I try to book an overnight flight whenever possible to beat jet lag, though this might not be sensible if you have trouble sleeping on planes. A tough workout the day before or morning of a flight also helps me feel at ease and rest more easily on the flight. Take a melatonin sleep aid after take-off to relax and fall asleep more easily.
10. Reconsider arriving early
How you spend your time prior to departure can make a big difference later. Airlines usually recommend arriving 2-4 hours prior to departure. This is almost always overkill. And should there be an excessive security line or other issues, the airport staff will usually work to accommodate you. I recommend arriving 1-2 hours before departure instead, especially if you’ve downloaded your boarding pass online and have no bags to check.
11. Check in strategically to get a better seat
Airlines are sometimes forced to upgrade passengers to premium seats if economy class is overbooked. I recently checked in early for a Finnair flight and was surprised to be upgraded to business class, for example.
US airlines will often allocate premium economy seats to the last passengers to check in if the normal economy cabin is full. The trick is to check the flight’s seat map online or through the airline’s app prior to boarding. If you see only a few middle seats available and plenty of room up front, it’s best not to check in early.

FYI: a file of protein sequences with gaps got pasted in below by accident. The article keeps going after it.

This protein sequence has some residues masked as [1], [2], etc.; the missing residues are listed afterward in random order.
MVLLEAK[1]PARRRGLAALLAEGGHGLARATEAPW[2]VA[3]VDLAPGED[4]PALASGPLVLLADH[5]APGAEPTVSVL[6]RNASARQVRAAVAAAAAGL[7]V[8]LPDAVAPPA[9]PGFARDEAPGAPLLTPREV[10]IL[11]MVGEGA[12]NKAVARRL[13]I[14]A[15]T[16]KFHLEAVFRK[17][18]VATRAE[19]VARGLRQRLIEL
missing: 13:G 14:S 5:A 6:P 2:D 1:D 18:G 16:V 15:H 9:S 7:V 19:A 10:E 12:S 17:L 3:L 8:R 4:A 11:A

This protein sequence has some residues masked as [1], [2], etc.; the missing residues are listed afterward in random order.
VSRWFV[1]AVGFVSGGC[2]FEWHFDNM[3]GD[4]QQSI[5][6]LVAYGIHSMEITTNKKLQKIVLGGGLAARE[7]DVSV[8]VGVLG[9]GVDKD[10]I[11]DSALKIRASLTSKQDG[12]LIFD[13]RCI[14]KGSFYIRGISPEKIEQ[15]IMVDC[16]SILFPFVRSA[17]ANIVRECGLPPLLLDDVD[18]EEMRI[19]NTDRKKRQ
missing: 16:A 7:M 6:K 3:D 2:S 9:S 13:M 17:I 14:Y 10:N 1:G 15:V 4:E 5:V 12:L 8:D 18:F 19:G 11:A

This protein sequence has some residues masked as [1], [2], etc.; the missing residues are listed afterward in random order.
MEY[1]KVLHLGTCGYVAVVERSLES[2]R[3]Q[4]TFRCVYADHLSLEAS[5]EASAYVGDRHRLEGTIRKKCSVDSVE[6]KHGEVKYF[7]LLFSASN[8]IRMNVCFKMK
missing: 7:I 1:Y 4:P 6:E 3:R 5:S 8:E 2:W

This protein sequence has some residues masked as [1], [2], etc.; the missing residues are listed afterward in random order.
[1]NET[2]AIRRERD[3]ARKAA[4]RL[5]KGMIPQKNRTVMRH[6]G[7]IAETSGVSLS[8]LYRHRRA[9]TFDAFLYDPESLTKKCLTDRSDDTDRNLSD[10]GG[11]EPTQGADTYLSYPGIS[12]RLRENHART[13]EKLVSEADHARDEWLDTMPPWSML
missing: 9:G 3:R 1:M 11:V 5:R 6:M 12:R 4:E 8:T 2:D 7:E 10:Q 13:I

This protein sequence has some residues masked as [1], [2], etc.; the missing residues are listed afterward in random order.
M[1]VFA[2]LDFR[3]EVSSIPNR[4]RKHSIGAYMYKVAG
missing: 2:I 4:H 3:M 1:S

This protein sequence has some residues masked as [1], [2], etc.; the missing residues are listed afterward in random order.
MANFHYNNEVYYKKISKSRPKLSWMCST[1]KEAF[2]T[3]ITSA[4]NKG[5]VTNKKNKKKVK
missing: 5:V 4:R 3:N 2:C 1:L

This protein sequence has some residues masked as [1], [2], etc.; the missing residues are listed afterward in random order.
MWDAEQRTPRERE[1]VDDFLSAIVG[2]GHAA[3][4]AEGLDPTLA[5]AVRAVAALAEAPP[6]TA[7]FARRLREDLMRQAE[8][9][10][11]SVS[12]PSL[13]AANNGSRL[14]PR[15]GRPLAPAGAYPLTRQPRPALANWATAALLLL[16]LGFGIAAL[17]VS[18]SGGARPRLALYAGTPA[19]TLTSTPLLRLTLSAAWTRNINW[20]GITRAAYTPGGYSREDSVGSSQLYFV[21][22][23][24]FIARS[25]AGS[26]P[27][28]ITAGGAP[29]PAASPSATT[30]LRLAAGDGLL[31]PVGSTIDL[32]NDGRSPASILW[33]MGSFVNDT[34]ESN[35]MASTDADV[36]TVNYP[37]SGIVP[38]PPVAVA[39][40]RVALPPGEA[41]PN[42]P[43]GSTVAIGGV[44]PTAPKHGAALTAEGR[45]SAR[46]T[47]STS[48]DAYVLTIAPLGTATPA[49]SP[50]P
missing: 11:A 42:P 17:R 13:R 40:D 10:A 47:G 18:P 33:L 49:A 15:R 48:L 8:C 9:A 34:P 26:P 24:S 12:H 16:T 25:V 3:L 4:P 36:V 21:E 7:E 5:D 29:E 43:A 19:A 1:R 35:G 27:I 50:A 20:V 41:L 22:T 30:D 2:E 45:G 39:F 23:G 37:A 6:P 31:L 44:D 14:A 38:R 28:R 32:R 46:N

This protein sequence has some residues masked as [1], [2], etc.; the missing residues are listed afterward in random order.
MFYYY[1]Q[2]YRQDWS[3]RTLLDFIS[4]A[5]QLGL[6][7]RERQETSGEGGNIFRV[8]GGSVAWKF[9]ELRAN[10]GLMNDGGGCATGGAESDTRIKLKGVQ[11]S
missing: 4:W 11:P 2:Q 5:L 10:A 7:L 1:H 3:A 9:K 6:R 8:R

Note that you may also end up with a middle seat if you use this method. It’s the risk you take.
12. Bring your own entertainment
Don’t count on the airline to entertain you. Sometimes in-flight entertainment fails and sometimes you might not like what’s available, especially if you’re flying on an airline for the first time. Entertainment options are likely to be even more slim when flying on economy flights. I always bring my own Kindle or paperback books. This may seem obvious, but it’s worth mentioning.
I once traveled with a friend who brought only a magazine for a 12-hour flight. He both overestimated the length of the magazine and the entertainment that would be available on the flight. He wasn’t a happy camper.